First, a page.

>  Docs Center  >  Using ENVI  >  Light Use Efficiency

ENVI

Light Use Efficiency

Light Use Efficiency

The light use efficiency VIs provide a measure of the efficiency with which vegetation can use incident light for photosynthesis. Light use efficiency is highly related to carbon uptake efficiency and vegetative growth rates, and is somewhat related to fractional absorption of photosynthetically active radiation (fAPAR). These VIs help to estimate growth rate and production, which is useful in precision agriculture. These VIs use reflectance measurements in the visible spectrum to take advantage of relationships between different pigment types to assess the overall light use efficiency of the vegetation.

Photochemical Reflectance Index (PRI)


This index is a reflectance measurement that is sensitive to changes in carotenoid pigments (particularly xanthophyll pigments) in live foliage. Carotenoid pigments are indicative of photosynthetic light use efficiency, or the rate of carbon dioxide uptake by foliage per unit energy absorbed. As such, it is used in studies of vegetation productivity and stress. Applications include vegetation health in evergreen shrublands, forests, and agricultural crops prior to senescence.

The value of this index ranges from -1 to 1. The common range for green vegetation is -0.2 to 0.2. See Narrowband Definitions for the allowable range of wavelengths.

References:

Penuelas, J., I. Filella, and J. Gamon. "Assessment of photosynthetic radiation-use efficiency with spectral reflectance." New Phytologist 131 (1995): 291-296.

Gamon, J., L. Serrano, and J. Surfus. "The Photochemical Reflectance Index: An Optical Indicator of Photosynthetic Radiation Use Efficiency Across Species, Functional Types and Nutrient Levels." Oecologia 112 (1997): 492-501.

Structure Insensitive Pigment Index (SIPI)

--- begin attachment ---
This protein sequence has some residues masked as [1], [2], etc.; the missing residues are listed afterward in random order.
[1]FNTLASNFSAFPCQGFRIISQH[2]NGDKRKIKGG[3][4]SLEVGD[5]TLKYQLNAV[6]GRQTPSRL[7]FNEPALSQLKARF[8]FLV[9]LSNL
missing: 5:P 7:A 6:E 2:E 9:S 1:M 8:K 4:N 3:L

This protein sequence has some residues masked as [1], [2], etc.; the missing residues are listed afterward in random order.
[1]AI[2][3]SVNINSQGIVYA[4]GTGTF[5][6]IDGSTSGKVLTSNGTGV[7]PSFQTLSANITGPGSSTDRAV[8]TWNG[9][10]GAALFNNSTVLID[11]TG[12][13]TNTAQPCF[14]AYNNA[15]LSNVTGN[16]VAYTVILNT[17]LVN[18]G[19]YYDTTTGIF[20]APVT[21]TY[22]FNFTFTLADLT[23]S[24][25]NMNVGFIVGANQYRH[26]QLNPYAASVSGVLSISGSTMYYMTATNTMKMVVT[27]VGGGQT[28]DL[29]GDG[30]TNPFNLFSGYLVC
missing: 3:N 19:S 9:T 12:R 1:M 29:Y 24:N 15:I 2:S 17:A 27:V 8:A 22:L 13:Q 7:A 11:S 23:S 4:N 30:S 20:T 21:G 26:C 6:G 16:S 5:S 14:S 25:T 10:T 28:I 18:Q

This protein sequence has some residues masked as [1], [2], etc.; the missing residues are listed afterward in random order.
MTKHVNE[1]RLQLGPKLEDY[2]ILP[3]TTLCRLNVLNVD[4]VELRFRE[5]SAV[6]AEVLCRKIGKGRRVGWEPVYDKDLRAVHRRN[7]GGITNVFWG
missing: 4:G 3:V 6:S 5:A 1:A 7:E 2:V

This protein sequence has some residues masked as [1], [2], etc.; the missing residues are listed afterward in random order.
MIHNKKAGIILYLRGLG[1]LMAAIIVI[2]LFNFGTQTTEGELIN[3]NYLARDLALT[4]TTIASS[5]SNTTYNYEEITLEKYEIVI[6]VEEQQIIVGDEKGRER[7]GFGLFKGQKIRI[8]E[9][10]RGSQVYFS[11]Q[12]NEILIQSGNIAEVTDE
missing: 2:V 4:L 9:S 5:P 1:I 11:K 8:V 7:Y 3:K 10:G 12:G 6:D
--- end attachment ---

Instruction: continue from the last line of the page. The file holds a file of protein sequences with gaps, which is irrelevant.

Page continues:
This index is a reflectance measurement designed to maximize the sensitivity of the index to the ratio of bulk carotenoids (for example, alpha-carotene and beta-carotene) to chlorophyll while decreasing sensitivity to variation in canopy structure (for example, leaf area index). Increases in SIPI are thought to indicate increased canopy stress (carotenoid pigment). Applications include vegetation health monitoring, plant physiological stress detection, and crop production and yield analysis. SIPI is defined by the following equation:

The value of this index ranges from 0 to 2. The common range for green vegetation is 0.8 to 1.8. See Narrowband Definitions for the allowable range of wavelengths.

Reference: Penuelas, J., F. Baret, and I. Filella. "Semi-Empirical Indices to Assess Carotenoids/Chlorophyll-a Ratio from Leaf Spectral Reflectance. " Photosynthetica 31 (1995): 221-230.

Red Green Ratio Index (RGRI)


This index is a reflectance measurement that indicates the relative expression of leaf redness caused by anthocyanin to that of chlorophyll. The Red Green Ratio has been used to estimate the course of foliage development in canopies. It is an indicator of leaf production and stress, and it may also indicate flowering in some canopies.

Applications include plant growth cycle (phenology) studies, canopy stress detection, and crop yield prediction. Results are reported as the mean of all bands in the red range divided by the mean of all bands in the green range.

The value of this index ranges from 0.1 to more than 8. The common range for green vegetation is 0.7 to 3. See Narrowband Definitions for the allowable range of wavelengths.

Reference: Gamon, J., and J. Surfus. "Assessing Leaf Pigment Content and Activity With a Reflectometer." New Phytologist 143 (1999): 105-117.

Related Topics


Spectral Indices, Vegetation Indices, Vegetation Analysis Tools, Vegetation and Its Reflectance Properties



© 2019 Harris Geospatial Solutions, Inc. |  Legal
My Account    |    Store    |    Contact Us